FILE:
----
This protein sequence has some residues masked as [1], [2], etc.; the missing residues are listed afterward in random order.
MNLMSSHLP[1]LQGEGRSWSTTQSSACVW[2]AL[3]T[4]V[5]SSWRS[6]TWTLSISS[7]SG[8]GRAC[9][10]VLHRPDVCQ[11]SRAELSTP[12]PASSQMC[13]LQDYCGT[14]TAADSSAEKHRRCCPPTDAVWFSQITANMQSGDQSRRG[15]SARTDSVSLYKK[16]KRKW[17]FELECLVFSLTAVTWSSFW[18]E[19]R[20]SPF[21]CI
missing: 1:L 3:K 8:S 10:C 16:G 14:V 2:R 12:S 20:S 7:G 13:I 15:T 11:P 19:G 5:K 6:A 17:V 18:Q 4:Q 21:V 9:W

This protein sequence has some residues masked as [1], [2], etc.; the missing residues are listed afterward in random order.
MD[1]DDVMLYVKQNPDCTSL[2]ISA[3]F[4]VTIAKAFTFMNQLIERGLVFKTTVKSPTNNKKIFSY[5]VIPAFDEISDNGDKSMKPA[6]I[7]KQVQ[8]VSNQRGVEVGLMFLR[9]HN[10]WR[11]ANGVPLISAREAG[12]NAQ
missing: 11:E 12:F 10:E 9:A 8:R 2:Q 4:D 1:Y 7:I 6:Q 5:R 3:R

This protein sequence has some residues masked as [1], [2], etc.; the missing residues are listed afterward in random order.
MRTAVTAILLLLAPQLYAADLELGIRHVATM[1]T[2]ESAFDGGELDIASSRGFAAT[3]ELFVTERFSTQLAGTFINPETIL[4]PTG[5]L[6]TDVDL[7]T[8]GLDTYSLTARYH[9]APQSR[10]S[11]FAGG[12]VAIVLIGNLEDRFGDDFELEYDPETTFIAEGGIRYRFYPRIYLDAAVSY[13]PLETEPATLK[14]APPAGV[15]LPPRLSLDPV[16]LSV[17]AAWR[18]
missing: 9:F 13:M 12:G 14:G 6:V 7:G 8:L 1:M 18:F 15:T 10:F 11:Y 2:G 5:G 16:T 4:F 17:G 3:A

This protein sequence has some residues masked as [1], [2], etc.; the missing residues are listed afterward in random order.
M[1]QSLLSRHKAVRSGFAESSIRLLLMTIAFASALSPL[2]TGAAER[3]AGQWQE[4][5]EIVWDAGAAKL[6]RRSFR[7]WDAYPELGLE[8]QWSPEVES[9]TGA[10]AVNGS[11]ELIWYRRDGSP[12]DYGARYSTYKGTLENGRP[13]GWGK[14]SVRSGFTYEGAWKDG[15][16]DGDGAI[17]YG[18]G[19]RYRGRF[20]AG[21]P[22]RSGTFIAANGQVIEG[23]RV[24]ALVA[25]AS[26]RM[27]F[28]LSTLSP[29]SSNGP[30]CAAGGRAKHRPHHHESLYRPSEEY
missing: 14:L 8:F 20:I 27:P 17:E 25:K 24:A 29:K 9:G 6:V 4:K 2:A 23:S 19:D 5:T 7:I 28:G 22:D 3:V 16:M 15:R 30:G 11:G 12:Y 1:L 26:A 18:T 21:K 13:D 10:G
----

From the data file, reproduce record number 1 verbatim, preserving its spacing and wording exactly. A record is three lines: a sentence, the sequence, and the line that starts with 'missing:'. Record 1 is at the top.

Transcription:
This protein sequence has some residues masked as [1], [2], etc.; the missing residues are listed afterward in random order.
MNLMSSHLP[1]LQGEGRSWSTTQSSACVW[2]AL[3]T[4]V[5]SSWRS[6]TWTLSISS[7]SG[8]GRAC[9][10]VLHRPDVCQ[11]SRAELSTP[12]PASSQMC[13]LQDYCGT[14]TAADSSAEKHRRCCPPTDAVWFSQITANMQSGDQSRRG[15]SARTDSVSLYKK[16]KRKW[17]FELECLVFSLTAVTWSSFW[18]E[19]R[20]SPF[21]CI
missing: 1:L 3:K 8:S 10:C 16:G 14:V 2:R 12:S 20:S 7:G 13:I 15:T 11:P 19:G 5:K 6:A 17:V 18:Q 4:Q 21:V 9:W